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Immediate early and early lytic cycle proteins are frequent targets of the Epstein-Barr virus-induced cytotoxic T cell response.

Steven NM, Annels NE, Kumar A, Leese AM, Kurilla MG, Rickinson AB - J. Exp. Med. (1997)

Bottom Line: In several cases, the peptide epitope and HLA-restricting determinant recognized by these CTLs has been defined, one unusual feature being the number of responses restricted through HLA-C alleles.The work strongly suggests that EBV-replicative lesions are subject to direct CTL control in vivo and that immediate early and early proteins are frequently the immunodominant targets.The unique capacity of gamma-herpesvirus to amplify the viral load in vivo through a latent growth-transforming infection may have rendered these agents less dependent upon viral replication as a means of successfully colonizing their hosts.

View Article: PubMed Central - PubMed

Affiliation: Cancer Research Campaign Institute for Cancer Studies, University of Birmingham, U.K.

ABSTRACT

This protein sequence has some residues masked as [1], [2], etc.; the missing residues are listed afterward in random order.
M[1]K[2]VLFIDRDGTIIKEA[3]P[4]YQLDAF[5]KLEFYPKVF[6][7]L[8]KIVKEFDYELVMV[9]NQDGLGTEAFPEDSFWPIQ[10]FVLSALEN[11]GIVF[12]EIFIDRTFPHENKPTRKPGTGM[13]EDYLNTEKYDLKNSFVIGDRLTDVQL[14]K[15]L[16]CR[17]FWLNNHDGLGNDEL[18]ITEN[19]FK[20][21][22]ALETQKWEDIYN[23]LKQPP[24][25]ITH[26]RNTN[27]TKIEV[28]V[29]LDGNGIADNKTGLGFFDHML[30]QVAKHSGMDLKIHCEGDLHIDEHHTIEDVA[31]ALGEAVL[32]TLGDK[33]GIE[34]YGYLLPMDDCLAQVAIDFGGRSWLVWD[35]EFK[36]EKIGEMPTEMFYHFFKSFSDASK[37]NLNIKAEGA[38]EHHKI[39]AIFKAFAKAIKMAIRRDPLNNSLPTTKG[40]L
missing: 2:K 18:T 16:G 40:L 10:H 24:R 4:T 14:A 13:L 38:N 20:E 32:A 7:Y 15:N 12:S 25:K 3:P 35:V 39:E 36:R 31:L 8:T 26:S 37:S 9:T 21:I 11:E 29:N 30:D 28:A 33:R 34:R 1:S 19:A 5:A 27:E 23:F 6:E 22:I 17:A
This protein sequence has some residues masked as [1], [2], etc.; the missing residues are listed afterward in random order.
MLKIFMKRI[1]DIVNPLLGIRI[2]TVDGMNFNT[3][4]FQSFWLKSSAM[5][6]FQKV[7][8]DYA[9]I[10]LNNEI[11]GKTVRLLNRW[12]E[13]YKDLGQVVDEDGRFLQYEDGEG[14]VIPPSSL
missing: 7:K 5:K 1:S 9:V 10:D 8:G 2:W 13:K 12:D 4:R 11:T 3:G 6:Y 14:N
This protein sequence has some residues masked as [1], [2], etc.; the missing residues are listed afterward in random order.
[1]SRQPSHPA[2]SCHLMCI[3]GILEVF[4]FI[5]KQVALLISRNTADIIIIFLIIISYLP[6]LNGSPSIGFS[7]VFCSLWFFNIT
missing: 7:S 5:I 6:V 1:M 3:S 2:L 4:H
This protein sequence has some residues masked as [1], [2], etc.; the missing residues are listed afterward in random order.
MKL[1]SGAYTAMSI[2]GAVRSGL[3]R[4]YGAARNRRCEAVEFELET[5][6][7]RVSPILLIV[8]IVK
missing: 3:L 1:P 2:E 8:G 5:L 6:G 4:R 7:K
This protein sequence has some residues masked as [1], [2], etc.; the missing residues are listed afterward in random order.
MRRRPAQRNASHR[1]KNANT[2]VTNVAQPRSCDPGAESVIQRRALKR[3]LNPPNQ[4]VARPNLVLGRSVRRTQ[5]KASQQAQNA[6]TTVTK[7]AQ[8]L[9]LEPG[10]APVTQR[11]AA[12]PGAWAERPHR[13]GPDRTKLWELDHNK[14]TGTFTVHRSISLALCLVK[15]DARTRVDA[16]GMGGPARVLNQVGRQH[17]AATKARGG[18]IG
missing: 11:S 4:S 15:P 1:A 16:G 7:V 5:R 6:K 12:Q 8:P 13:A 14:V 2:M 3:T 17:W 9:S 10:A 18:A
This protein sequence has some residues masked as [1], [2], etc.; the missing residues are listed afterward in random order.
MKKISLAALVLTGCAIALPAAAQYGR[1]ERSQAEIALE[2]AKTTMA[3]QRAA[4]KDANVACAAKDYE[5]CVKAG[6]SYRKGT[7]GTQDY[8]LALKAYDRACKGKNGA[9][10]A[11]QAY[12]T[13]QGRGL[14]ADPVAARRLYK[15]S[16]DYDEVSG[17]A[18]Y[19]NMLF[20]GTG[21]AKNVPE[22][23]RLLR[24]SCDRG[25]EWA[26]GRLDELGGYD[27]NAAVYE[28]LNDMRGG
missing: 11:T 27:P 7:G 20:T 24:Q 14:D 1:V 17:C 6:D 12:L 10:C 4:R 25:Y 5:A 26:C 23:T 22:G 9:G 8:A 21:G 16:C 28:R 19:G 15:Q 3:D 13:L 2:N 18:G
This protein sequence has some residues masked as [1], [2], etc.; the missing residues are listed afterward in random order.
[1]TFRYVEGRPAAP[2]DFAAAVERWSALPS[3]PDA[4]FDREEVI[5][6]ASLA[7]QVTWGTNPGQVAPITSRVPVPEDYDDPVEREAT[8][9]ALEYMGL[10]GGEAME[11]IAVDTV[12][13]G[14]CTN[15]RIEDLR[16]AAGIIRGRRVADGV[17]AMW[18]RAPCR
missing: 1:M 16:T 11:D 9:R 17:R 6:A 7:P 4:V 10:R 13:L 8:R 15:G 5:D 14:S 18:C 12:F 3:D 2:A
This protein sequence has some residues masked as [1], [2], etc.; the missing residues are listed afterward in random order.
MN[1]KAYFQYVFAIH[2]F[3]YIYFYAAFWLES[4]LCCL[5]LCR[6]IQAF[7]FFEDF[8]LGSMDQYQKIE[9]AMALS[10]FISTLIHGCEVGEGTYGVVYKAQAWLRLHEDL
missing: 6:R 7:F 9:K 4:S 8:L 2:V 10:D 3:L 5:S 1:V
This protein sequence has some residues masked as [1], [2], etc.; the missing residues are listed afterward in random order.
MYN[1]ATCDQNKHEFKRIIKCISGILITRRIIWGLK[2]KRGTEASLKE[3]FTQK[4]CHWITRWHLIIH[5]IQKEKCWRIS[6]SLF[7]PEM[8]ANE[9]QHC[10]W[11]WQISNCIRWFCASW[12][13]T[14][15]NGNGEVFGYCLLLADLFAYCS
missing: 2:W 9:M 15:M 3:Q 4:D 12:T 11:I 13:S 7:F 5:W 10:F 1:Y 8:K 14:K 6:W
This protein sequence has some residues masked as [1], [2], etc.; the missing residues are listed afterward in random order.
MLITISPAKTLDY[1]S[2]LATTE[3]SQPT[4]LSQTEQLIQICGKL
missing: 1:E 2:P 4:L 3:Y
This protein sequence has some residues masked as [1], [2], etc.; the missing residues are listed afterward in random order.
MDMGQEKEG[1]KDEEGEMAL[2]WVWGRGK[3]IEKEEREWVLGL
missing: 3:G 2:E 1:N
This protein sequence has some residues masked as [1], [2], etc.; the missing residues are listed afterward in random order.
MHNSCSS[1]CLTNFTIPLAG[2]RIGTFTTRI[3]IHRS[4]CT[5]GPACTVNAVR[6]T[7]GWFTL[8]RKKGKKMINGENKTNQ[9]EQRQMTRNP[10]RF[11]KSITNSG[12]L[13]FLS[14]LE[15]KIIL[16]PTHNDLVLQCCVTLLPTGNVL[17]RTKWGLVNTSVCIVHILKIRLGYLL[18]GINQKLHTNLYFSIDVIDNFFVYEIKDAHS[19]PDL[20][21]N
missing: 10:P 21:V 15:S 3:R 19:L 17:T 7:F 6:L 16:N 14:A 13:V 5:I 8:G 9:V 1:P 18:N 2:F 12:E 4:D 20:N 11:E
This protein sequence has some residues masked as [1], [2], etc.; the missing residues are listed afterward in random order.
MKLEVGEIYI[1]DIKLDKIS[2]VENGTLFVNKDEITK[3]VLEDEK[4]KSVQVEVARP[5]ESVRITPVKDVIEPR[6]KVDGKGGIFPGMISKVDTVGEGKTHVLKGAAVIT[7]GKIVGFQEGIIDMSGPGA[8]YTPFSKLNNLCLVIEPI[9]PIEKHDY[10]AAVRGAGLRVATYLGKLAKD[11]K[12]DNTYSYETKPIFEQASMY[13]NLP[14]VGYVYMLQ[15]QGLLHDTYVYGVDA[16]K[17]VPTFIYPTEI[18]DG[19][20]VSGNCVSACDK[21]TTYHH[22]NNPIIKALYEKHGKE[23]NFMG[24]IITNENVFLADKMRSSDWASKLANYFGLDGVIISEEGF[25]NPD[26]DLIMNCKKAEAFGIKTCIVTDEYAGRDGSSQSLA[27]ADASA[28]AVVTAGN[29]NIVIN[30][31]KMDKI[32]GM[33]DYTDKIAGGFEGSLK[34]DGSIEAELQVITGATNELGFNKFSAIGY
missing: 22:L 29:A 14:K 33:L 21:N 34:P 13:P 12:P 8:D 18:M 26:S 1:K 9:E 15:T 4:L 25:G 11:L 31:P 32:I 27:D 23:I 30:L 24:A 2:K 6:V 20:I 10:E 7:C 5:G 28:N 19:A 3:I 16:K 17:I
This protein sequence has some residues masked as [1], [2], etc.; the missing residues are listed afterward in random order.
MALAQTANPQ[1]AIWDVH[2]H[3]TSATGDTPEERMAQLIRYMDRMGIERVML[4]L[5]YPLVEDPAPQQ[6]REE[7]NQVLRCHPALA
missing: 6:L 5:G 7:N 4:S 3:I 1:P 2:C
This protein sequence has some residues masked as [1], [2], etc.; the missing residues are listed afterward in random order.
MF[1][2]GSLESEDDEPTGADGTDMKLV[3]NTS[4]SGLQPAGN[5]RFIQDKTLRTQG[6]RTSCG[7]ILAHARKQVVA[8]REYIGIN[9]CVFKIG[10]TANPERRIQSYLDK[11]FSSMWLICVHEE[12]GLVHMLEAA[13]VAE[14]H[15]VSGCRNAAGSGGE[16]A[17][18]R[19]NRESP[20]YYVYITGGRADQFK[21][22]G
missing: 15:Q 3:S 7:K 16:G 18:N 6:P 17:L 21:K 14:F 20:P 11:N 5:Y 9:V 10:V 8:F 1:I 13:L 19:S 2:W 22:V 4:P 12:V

Epstein-Barr virus (EBV), a human gamma-herpesvirus, can establish both nonproductive (latent) and productive (lytic) infections. Although the CD8+ cytotoxic T lymphocyte (CTL) response to latently infected cells is well characterized, very little is known about T cell controls over lytic infection; this imbalance in our understanding belies the importance of virus-replicative lesions in several aspects of EBV disease pathogenesis. The present work shows that the primary CD8+ CTL response to EBV in infectious mononucleosis patients contains multiple lytic antigen-specific reactivities at levels at least as high as those seen against latent antigens; similar reactivities are also detectable in CTL memory. Clonal analysis revealed individual responses to the two immediate early proteins BZLF1 and BRLF1, and to three (BMLF1, BMRF1, and BALF2) of the six early proteins tested. In several cases, the peptide epitope and HLA-restricting determinant recognized by these CTLs has been defined, one unusual feature being the number of responses restricted through HLA-C alleles. The work strongly suggests that EBV-replicative lesions are subject to direct CTL control in vivo and that immediate early and early proteins are frequently the immunodominant targets. This contrasts with findings in alpha- and beta-herpesvirus systems (herpes simplex, cytomegalovirus) where viral interference with the antigen-processing pathway during lytic infection renders immediate early and early proteins much less immunogenic. The unique capacity of gamma-herpesvirus to amplify the viral load in vivo through a latent growth-transforming infection may have rendered these agents less dependent upon viral replication as a means of successfully colonizing their hosts.